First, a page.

The usage of the term “environmental justice,” and its counterpart, environmental injustice, differs somewhat in the United States and European Union, as we have pointed out in an earlier iePEDIA and in a Report on an EEA study in this magazine. See Sources. In the US, the term refers to a fair distribution of environmental burdens, and benefits, without a disproportionate, negative impact on communities of color or low income. The concept developed in the 1980s and grew out of the civil rights and social justice movement of the 1960s, especially in the African American community. In the EU it generally refers to the principle that all people are entitled to a clean and healthy environment, as a matter of justice. While it is used to describe efforts to protect poor or ethnic marginalized people from environmental harms, it also addesses adverse impacts on wider populations, including global issues and intergenerational conflicts. The US environmental justice community has resisted this wider application because it is seen as a weakening of the focus on behalf of people of color or low income.
In a recent study, the European Environmental Bureau (EEB), the European Roma Grassroots Organisations Network (ERGO) and Environmental Justice, have examined Environmental racism against Roma communities in Central and Eastern Europe. The study reviews the racially motivated discrimination and exclusion of persons stimatised as “gypsies,” or antigypsyism. In Ireland, there are travellers, or tinkers, who are alleged by some to be related to the Roma gypsy communities, but the connection is subject to dispute. Whatever their origin, the Irish travelers are subject to much of the same treatment as the Roma gypsies.
The discrimination, particularly within the EU, the subject of the study, is not surprising but it does bear repeating. Between 10 and 12 million Roma live in Europe, with about 6 million in the EU, forming the region’s largest ethnic minority. “Roma communities have historically experienced social, economic, political and cultural exclusion, spatial segregation and discrimination, but also racially motivated violence such as hate speech and crime, forced evictions, cultural assimilation, coerced sterilisation, and genocide.” At 6. Such ghettoisation has resulted in wide-spread poverty, unemployment, lack of education, and poor health, all of which continue across the EU.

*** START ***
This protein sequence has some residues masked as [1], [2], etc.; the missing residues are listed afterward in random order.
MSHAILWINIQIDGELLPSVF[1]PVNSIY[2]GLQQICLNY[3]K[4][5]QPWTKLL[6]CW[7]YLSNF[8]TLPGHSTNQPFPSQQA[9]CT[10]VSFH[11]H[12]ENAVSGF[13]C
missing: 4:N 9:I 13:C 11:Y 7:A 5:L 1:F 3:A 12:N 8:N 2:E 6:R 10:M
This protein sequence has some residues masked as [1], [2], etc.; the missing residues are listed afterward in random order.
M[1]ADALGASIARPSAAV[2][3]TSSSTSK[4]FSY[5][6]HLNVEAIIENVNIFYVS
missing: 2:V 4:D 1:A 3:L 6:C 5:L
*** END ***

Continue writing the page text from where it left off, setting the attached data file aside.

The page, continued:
What the current study offers is an analysis of how this marginalization and discrimination is affecting the environment of the Roma community. The Report also presents the analysis of 32 cases of environmental racism against Roma communities identified in Bulgaria, Slovakia, Romania, Hungary, North Macedonia, Bosnia and Herzegovina, Serbia, and Kosovo.
The spatial segregation of Roma communities pushes them to the outskirts of smaller towns, isolated villages, or urban or semi-urban ghettoes. Such places lack the basic public environmental services, including clean and safe water, sanitation and trash collection. These services are usually available for nearby communities.
· In Slovakia, only 61% of those living in the 100 biggest Roma communities have access to potable water in their homes.
And the marginal spaces often are already polluted or contaminated, such as landfills, toxic industrial sites, abandoned mines, or areas subject to flooding. Even when the Roma communities are able to locate to less desolate or polluted areas, they often find themselves evicted so that more economically productive uses can be made of these sites.
· Research has shown that around half of Romanian Roma live close to waste dumps (At 10).